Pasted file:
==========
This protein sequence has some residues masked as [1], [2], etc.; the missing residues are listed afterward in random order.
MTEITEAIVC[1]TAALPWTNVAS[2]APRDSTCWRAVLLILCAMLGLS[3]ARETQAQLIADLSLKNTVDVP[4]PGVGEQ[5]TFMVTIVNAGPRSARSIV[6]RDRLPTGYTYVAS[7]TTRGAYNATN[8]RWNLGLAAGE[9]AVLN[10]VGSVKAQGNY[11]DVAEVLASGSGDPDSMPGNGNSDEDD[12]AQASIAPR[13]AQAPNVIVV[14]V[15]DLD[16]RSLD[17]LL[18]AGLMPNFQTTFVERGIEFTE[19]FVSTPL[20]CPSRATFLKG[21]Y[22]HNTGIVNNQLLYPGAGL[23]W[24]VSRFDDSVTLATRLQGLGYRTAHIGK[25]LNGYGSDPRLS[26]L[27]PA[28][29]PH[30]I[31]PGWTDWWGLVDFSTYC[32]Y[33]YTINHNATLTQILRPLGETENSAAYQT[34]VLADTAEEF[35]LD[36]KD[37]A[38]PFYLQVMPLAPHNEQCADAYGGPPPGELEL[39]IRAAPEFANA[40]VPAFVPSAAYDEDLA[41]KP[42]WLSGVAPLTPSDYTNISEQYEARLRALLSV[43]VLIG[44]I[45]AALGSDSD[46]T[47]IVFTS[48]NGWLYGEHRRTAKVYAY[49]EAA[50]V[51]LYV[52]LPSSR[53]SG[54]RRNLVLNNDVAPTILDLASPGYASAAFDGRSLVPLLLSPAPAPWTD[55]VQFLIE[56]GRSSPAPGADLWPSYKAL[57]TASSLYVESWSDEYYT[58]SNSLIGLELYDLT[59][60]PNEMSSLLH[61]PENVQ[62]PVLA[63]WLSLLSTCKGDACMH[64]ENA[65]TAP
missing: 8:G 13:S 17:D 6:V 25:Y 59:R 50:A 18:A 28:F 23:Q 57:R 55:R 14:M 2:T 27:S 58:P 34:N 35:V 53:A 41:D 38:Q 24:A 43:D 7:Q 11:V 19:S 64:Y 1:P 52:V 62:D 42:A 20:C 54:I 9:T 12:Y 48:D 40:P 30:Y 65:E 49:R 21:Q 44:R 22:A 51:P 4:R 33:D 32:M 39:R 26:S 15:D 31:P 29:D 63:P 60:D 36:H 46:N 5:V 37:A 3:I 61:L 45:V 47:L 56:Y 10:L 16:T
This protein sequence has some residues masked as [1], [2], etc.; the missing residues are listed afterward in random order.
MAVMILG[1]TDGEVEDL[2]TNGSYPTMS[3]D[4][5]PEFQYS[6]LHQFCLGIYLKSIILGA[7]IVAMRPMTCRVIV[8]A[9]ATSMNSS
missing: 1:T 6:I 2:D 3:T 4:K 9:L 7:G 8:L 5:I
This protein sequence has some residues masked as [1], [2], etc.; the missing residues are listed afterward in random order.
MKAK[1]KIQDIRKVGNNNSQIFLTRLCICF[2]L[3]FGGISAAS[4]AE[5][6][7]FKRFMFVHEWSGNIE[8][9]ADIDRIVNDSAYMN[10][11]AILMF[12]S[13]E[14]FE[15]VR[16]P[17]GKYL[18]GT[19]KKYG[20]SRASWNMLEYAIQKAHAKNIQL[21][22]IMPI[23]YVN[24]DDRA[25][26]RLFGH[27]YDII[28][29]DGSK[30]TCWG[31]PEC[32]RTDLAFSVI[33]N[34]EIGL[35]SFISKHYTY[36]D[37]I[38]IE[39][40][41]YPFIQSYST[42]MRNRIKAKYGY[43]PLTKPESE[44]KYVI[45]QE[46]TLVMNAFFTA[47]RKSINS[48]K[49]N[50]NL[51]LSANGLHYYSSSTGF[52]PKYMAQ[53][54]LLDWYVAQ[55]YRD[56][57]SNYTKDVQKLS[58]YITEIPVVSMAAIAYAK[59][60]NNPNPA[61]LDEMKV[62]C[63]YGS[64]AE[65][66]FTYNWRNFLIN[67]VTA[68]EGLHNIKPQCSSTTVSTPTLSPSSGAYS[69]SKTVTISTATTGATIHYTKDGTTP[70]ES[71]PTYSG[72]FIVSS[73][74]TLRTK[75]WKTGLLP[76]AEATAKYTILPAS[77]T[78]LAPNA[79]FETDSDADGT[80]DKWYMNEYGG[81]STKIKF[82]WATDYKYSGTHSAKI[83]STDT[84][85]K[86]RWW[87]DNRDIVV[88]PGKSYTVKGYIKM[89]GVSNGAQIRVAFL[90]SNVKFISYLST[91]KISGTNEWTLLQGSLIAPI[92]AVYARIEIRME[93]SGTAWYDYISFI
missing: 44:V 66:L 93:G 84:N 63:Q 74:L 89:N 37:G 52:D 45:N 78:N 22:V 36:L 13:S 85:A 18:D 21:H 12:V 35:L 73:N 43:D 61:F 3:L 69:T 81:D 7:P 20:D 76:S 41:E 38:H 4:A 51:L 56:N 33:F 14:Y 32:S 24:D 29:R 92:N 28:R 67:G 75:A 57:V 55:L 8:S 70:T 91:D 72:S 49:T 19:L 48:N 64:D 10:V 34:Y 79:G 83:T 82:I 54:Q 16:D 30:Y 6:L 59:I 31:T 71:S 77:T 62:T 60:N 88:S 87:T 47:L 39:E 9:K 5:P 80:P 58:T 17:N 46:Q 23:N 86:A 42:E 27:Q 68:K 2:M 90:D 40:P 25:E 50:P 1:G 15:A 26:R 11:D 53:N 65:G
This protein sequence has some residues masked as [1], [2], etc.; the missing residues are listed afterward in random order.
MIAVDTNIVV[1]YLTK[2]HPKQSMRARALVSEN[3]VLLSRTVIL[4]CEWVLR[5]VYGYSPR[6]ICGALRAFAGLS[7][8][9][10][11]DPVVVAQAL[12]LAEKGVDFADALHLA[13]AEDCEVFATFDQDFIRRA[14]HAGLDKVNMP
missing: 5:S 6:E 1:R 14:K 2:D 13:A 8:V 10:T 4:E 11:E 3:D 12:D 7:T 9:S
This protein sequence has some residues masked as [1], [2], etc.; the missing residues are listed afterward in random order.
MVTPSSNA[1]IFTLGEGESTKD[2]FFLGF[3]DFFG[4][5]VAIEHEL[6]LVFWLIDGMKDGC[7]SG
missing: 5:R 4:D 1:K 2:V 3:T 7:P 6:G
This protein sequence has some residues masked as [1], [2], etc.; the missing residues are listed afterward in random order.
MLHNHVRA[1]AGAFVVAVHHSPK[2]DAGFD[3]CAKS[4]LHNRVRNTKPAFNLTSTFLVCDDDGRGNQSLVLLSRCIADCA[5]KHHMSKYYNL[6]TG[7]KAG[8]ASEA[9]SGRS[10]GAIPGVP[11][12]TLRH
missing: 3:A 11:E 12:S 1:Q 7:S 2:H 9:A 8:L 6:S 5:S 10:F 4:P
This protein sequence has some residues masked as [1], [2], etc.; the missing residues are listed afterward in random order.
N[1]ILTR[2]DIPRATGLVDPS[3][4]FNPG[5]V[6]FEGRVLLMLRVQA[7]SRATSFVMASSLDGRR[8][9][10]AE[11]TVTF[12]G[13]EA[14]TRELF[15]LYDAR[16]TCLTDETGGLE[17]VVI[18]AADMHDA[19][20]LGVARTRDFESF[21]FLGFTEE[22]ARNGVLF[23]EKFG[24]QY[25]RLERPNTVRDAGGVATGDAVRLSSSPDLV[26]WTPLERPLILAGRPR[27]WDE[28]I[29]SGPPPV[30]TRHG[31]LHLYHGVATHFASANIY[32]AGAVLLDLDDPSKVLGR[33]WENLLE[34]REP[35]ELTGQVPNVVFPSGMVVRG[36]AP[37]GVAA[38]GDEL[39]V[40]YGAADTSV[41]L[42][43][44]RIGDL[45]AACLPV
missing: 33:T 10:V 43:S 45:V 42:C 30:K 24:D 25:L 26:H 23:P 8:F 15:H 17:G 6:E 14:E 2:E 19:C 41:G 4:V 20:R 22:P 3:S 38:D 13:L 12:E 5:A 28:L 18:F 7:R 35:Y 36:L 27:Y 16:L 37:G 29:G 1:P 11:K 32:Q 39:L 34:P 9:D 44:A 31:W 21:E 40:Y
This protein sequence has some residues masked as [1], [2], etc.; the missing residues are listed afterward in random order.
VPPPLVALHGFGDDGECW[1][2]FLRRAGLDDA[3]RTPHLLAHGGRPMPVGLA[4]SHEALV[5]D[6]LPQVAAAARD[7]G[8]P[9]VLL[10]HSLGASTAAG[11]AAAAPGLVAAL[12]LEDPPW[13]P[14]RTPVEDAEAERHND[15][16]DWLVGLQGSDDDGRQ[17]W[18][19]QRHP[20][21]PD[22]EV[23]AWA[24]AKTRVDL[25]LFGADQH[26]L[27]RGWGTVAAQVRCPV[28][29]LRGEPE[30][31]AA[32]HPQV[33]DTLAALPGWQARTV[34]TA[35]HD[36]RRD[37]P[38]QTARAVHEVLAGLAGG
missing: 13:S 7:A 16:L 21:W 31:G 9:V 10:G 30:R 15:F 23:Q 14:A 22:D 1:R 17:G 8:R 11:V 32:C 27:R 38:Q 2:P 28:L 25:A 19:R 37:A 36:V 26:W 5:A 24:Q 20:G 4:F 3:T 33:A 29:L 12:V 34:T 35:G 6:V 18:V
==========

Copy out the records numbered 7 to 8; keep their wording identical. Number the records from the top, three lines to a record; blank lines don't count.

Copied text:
This protein sequence has some residues masked as [1], [2], etc.; the missing residues are listed afterward in random order.
N[1]ILTR[2]DIPRATGLVDPS[3][4]FNPG[5]V[6]FEGRVLLMLRVQA[7]SRATSFVMASSLDGRR[8][9][10]AE[11]TVTF[12]G[13]EA[14]TRELF[15]LYDAR[16]TCLTDETGGLE[17]VVI[18]AADMHDA[19][20]LGVARTRDFESF[21]FLGFTEE[22]ARNGVLF[23]EKFG[24]QY[25]RLERPNTVRDAGGVATGDAVRLSSSPDLV[26]WTPLERPLILAGRPR[27]WDE[28]I[29]SGPPPV[30]TRHG[31]LHLYHGVATHFASANIY[32]AGAVLLDLDDPSKVLGR[33]WENLLE[34]REP[35]ELTGQVPNVVFPSGMVVRG[36]AP[37]GVAA[38]GDEL[39]V[40]YGAADTSV[41]L[42][43][44]RIGDL[45]AACLPV
missing: 33:T 10:V 43:S 45:V 42:C 30:K 24:D 25:L 26:H 23:P 8:F 15:H 17:G 6:E 14:E 2:E 19:C 41:G 4:V 20:R 22:P 3:S 38:D 13:L 12:E 5:A 28:L 18:F 7:R 35:Y 36:L 27:Y 16:L 37:G 29:G 1:P 11:K 32:Q 39:L 34:P 9:D 44:A 31:W 21:E 40:Y
This protein sequence has some residues masked as [1], [2], etc.; the missing residues are listed afterward in random order.
VPPPLVALHGFGDDGECW[1][2]FLRRAGLDDA[3]RTPHLLAHGGRPMPVGLA[4]SHEALV[5]D[6]LPQVAAAARD[7]G[8]P[9]VLL[10]HSLGASTAAG[11]AAAAPGLVAAL[12]LEDPPW[13]P[14]RTPVEDAEAERHND[15][16]DWLVGLQGSDDDGRQ[17]W[18][19]QRHP[20][21]PD[22]EV[23]AWA[24]AKTRVDL[25]LFGADQH[26]L[27]RGWGTVAAQVRCPV[28][29]LRGEPE[30][31]AA[32]HPQV[33]DTLAALPGWQARTV[34]TA[35]HD[36]RRD[37]P[38]QTARAVHEVLAGLAGG
missing: 13:S 7:A 16:L 21:W 31:G 9:V 10:G 30:R 15:F 23:Q 14:A 22:D 1:R 17:G 8:R 11:V 32:C 27:R 38:Q 2:P 28:L 25:A 19:R 37:A 36:V 26:W 5:A 24:Q 20:G 4:F 3:T 33:A 29:L 12:V 34:T 35:G 6:V 18:V